Technology advances very fast, and one of which, is the inside of the mobile devices we use.
While their hardware and software are becoming more capable and more powerful, the source of energy that powers them doesn't advance as fast. It does improve with research and time, but considering our use of mobile devices increase, the pace batteries is advancing cannot keep up with our habits.
Typically, a modern smartphone battery’s (Lithium-ion) has a lifespan of 2-3 years.
That translates to about 300-500 charge cycles as rated by manufacturers. After that, the battery capacity will drop by roughly 20%, leaving the battery with an effective 80% of its normal capacity when it was new.
Depending on how you use your smartphone, its battery may last longer, or shorter.
Putting aside your activities while using your phone, the way you charge your phone matters. The reason is the chemicals inside the batteries.
The Chemicals That Do The Magic
Before detailing how Lithium-ion batteries work, Nickel-based batteries, the predecessor, need to be drained completely, to then be recharged to a 100%.
These batteries can lose capacity if they are repeatedly recharged only after being partially drained.
What this mean, frequent charging will degrade Nickel-based batteries quickly. This happens because Nickel-based batteries are cursed with memory effect, meaning that the batteries can simply "forget" their full capacity if they aren’t discharged and charged from 1% to 100%.
Lithium-ion batteries use different chemicals, making them work quite the opposite.
A Lithium-ion battery or Li-ion battery is a type of rechargeable battery, commonly found on modern mobile devices and other portable electronics, electric vehicles, as well as those in the military and aerospace industry.
Many satellites are also powered by Li-ion.
The technology can be dated back to the 1970s, before first commercialized by Sony and Asahi Kasei team led by Yoshio Nishi in 1991.
In the batteries, the chemical lithium ions move from the negative electrode through an electrolyte towards the positive electrode during discharge, and the other way around when charging. Lithium-ion batteries use an intercalated lithium compound as the material at the positive electrode and usually graphite at the negative electrode.
Lithium-ion batteries have a much higher energy density, and no memory effect (other than LFP cells), and low self-discharge. These properties give them the advantages over their Nickel-based counterparts.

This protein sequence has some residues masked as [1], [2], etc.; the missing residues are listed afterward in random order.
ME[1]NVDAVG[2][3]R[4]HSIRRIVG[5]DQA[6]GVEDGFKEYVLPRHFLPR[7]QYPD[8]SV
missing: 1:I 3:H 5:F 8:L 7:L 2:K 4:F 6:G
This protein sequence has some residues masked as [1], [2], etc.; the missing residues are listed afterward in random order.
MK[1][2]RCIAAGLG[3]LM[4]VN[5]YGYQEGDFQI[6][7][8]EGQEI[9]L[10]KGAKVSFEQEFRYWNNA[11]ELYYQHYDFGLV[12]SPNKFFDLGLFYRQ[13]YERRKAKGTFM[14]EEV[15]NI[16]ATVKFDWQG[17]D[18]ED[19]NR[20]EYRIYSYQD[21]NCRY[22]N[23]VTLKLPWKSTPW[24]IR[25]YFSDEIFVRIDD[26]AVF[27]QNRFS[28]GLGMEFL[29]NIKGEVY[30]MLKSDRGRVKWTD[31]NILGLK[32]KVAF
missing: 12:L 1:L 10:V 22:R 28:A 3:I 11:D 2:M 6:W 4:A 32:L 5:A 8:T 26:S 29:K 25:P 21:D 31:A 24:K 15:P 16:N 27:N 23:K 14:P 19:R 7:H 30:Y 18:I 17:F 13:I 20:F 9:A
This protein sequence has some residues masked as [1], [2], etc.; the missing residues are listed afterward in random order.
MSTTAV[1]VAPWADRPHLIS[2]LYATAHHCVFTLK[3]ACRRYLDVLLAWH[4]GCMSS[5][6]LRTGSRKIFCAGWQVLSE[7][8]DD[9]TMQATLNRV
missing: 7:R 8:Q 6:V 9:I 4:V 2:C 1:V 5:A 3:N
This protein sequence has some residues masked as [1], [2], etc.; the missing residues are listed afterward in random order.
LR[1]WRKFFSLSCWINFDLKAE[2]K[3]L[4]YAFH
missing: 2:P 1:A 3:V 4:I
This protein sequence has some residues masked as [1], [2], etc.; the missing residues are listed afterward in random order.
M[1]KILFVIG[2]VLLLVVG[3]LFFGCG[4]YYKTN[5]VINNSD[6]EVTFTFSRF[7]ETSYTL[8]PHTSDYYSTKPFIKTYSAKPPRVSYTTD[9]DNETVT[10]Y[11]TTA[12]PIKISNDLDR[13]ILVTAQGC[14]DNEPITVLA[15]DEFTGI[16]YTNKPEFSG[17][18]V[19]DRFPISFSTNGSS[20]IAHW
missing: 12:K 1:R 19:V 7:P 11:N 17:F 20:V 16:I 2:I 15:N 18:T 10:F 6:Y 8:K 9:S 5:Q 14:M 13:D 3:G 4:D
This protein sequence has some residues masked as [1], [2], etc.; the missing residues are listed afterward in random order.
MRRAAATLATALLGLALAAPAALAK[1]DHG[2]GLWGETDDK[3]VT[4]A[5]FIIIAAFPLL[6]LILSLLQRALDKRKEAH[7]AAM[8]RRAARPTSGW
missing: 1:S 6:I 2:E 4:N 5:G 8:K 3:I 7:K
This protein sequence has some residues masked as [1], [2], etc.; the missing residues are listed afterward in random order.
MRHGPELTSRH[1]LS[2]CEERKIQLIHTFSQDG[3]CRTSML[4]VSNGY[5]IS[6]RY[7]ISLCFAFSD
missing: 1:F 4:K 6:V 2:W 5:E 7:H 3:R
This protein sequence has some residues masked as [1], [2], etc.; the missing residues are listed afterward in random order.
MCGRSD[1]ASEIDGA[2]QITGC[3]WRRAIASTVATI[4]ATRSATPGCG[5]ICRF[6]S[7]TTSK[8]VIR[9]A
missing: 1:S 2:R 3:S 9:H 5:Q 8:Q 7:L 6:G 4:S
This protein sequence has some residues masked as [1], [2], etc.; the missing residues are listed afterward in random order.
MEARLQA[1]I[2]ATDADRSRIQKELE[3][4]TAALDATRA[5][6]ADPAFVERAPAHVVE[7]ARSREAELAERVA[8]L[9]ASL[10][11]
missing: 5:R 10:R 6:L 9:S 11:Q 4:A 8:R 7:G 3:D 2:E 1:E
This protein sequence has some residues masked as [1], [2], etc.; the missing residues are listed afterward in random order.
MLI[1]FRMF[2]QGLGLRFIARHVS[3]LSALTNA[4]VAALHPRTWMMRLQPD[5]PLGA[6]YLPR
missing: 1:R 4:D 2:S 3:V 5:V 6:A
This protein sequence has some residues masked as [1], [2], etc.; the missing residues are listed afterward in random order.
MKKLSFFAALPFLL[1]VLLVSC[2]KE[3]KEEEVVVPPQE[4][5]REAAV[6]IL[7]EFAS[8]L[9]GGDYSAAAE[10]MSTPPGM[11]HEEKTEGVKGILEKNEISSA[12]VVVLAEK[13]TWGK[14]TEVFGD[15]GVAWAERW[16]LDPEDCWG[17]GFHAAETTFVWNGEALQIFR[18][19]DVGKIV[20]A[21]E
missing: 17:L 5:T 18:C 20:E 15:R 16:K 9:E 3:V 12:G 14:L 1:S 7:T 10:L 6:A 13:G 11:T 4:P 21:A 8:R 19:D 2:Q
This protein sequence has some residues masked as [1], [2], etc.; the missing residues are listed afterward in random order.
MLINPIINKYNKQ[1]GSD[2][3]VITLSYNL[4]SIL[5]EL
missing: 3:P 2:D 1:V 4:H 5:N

On smartphones and other mobile devices, Lithium-ion batteries have a flat or pouch appearance with a soft, flat body. Inside it, there are cells with a cylindrical shape, made in a characteristic "swiss roll" manner (or also known as "jelly roll").
This means that the batteries have a single long 'sandwich' of positive electrode, a separator, negative electrode, and separator rolled into a single spool.
It's the electrodes that hold the charges.
The Chemistry At Work, And The Problem That Happens
The reactants in the electrochemical reactions in a Lithium-ion cell are the anode and cathode, both of which are compounds containing lithium atoms. During discharge an oxidation reaction at the anode produces positively charged lithium ions and negatively charged electrons, as well as uncharged material that remains at the anode.
The electrolyte and external circuit are the ones providing the conductive media.
In theory, Lithium-ion batteries with its components that work under closed containers and away from external elements should last forever.
But in fact, it's the reactions during discharge that lower the chemical potential of the cell, most notably, the cathode, which results in reduced capacity.
The lithium count also gradually drops as more and more get lodged and trapped onto the anode during normal usage; as they form a restrictive layer called solid electrolyte interface. This barrier increases the battery’s internal resistance, and also ultimately lowers the battery capacity.
In other words, it's the chemistry problem inside Lithium-ion batteries that makes degrades them.
Knowing this fact, it's clear that extreme lows and extreme highs can quickly take chunks off the battery's life away.
To make a Lithium-ion battery lasts longer, the rules is to prevent:
- High discharge rate (how fast the battery is consumed).
- Deeper discharge (depth of discharge, or how much the battery is used before charging).
- Low battery level (as is high battery level, but with different structural change).
- Extreme temperatures, both low and high.
The easiest way to prolong Lithium-ion batteries, is to avoid all of the points above.